I've been composing flute music, working at a high-energy virtuosic solo of 2-3 mins that I want to be one of the 'spotlit' moments of the hexagonal counterpoint. The basic method of construction is around the idea of 'letters' that permutate. The letters in this case are rhythmic patterns/cells each framed within one beat (so when they are strung together it is on the grid of a consistent pulse; however the rhythms mostly are syncopated so you hardly ever hear a downbeat, obscuring the sense of a consistent pulse).
I am aiming for a sense of permutation, circling, with a continual stream of 'letters'. I want to work with different kinds of streams, different kinds of 'random' from those that are information rich to those that might consist of 3 letters like the book with "MCV" repeated over and over...perhaps. (I am still looking to explore the decimal fractions idea that Marcus has introduced, perhaps within this context; I think of them as little seed pods).
How to set up the algorithm so it produces the right kind of music has been the challenge - that is the challenge of working algorithmically. I've moved away from the notion of pitch (note names) as 'letters' as it places too much importance on pitch and leads to a bland, characterless result.
I have mapped the rhythmic 'letters' to the numbers 1-8 (so instead of 22 there are just 8) and I am using the decimal places of pi to dictate the order (so a random 'permutation'). 9 at the moment is a space, and I like the spaces, but 0 is also a space (there aren't so many zeros early on) and the choice is whether to differentiate them as spaces (e.g. 'comma' and 'full stop') or to use zero as something else, perhaps as a kind of switch for something in the system to change. The digits of pi imitate randomness and are apparently infinite; it signifies the circle and the impossibility of circumference (and perhaps the impossibility of the circumference of the sphere that is the library/universe).
When I arrived at the rhythmic 'letters' (really 'syllables') I started off by using a short pitch series that cycled through strict permutations, each pitch assigned to one rhythmic attack so the distribution depended on the number of attacks in each rhythmic syllable; the drawback with this kind of pitch system for me is that the intervallic consistency (intervals, or the tune, remain constant while the pitch changes as you start one element later each time, transposing from the new starting point) and sense of a closed system starts to limit the music once you've gone around the cycle. For several years now I've used pseudo-random numbers up to 24 (i.e. giving the quarter tonal-chromatic complement) to generate pitch (water mountain was the first piece) and I then craft that 'found material' into phrases, pieces. That doesn't mean the pitch in my music is 'random' but that I don't start with pitch/notes at the centre of the universe I am creating. Likewise with this piece, I think the process of working with 'letters' has made me really consider what might be a 'letter', or 'grain' or unit of composition in my music. So I've switched to generating the pitch with random numbers, distributing them as they come across the attacks of the rhythms, to produce the raw material.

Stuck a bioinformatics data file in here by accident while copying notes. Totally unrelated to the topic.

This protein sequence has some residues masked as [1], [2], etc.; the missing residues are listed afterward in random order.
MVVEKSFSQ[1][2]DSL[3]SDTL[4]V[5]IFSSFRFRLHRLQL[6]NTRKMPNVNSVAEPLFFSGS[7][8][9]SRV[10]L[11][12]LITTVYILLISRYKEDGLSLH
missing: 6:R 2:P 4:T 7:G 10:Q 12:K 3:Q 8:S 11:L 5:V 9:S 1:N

By adding pitch to the rhythms in this way you end up with an endless variety of differently-shaped 'syllables', despite the consistency of the rhythms, and the next layer of composing is to arrange the registration of the notes (i.e. which octave to put them in) and perhaps rearrange the ordering of the pitches or even change them occasionally, file them and sand them down in terms of the way they 'speak' on the instrument and to make them practical to perform. It's almost impossible to compose and interact with material in this way without hearing a 'line' emerging (like looking at a Pollock drip painting and seeing shapes) and the longer you work with the material the more likely it is to result in a process of selection, re-ordering or complete transformation; as well as recycling material inverted or transformed some other way.
Today I'm working with the idea of weaving in a second strand to the main flute line as described above, like weaving in another dimension, so that the flute is at times playing 2 lines, making it pretty busy. My plan is that gradually the second line takes over; the second line (at present) is faster, more erratic and continuous (perhaps there is a signification of infinity here), constructed from a different set of numbers: this time filtered random numbers so that at first it's sparse but later becomes more dense; pitch taken from the first line and inverted, etc. so that it is a kind of dirty mirror of the first. Anyway, let's see how that goes.